Nos. 6988, 6989.
Decided June 30, 1938. Petition for Rehearing Denied October 29, 1938.
Appeals from the District Court of the United States for the District of Columbia.
Suit in equity by Eric Pick and another against Conway P. Coe, Commissioner of Patents, to require the allowance of rejected patent claims. From a decree of dismissal, the plaintiffs appeal.
A.M. Houghton and Kahl K. Spriggs, both of Washington, D.C., for appellants.
R.F. Whitehead, Solicitor U.S. Patent Office, of Washington, D.C., for appellee.
Before GRONER, Chief Justice, and MILLER and EDGERTON, Associate Justices.
Appellant applied to the Patent Office for patents on alleged improvements in the rotary valve of a water-softening apparatus. The Office allowed a claim for making a valve member of vulcanized hard rubber, but rejected applicant's other claims. He brought a bill in equity in the District Court, under 35 U.S.C.A. § 63, to require the allowance of the rejected claims. His bill was dismissed, and he appeals.
Structurally, appellant's valve is substantially the same as the patent to Eisenhauer, No. 1,831,656. The rejected claims which require discussion are for improvements in the material of the valve. These are of two sorts: (1) those which describe a valve member as made of "a hard organic electrically non-conductive material providing a low coefficient of friction," etc., or of "a material of the nature of vulcanized hard rubber," and (2) those which describe a valve member as made of "laminated synthetic plastic." We think the Patent Office and the lower court were right in rejecting these claims.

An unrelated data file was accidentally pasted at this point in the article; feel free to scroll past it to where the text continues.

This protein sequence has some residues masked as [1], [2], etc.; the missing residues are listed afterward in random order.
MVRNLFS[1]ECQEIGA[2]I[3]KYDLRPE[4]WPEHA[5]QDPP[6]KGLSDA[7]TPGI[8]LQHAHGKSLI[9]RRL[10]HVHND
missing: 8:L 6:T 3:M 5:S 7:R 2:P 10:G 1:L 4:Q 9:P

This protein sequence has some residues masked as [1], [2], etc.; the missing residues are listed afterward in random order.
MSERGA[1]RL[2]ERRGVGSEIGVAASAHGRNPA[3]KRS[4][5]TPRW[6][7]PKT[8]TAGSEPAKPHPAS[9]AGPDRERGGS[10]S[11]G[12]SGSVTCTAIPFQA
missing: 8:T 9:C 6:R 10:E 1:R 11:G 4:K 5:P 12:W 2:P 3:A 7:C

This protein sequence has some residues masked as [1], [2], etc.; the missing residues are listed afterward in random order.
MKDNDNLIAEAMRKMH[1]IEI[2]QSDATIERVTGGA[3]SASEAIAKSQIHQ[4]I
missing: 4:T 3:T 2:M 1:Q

(1) The first type of claim is broader than the invention. It does not meet the requirement that the invention and the process of making or compounding it be described in "full, clear, concise, and exact terms." 35 U.S.C.A. § 33. In Holland Furniture Company v. Perkins Glue Company, 277 U.S. 245, 256, 257, 48 S.Ct. 474, 479, 72 L.Ed. 868, the Supreme Court held that "an inventor may not describe a particular starch glue which will perform the function of animal glue and then claim all starch glues which have those functions. * * * A claim so broad, if allowed, would operate to enable the inventor who has discovered that a defined type of starch answers the required purpose to exclude others from all other types of starch, and so foreclose efforts to discover other and better types. The patent monopoly would thus be extended beyond the discovery, and would discourage rather than promote invention." The principle applies here.
(2) The Browne patent 1,558,143 describes a ball valve, for use in pumps and similar apparatus, "composed of a plurality of layers or laminations of cotton duck or the like * * * impregnated with a phenol condensation product or other suitable adhesive substance." Appellant's claims (Nos. 3 and 10, Application 743,145) for a rotary valve describe its material as "laminated synthetic plastic" or "laminated synthetic plastic composition." His brief describes it more specifically as "laminated material made of fabric and a phenol formaldehyde condensation product." (p. 12) That it was new and useful to construct of such material the particular type of valve here involved is not questioned; but we think the Patent Office was right in holding that this substitution of material did not involve invention. To use in a new situation a thing which has been used before in a closely similar situation commonly involves not invention but only "obvious adaptation;" and commercial success cannot take the place of invention. Textile Machine Works v. Louis Hirsch Textile Machines, Inc., 302 U.S. 490, 58 S. Ct. 291, 82 L.Ed. 382. Here only search, or research, was required. To paraphrase language which the Second Circuit Court of Appeals, 87 F.2d 702, 705, used and the Supreme Court adopted in the Textile Machine Case, we cannot say that an art which knew the use of this material in valves for pumps required some uncommon talent to conceive of using it in valves for water-softeners.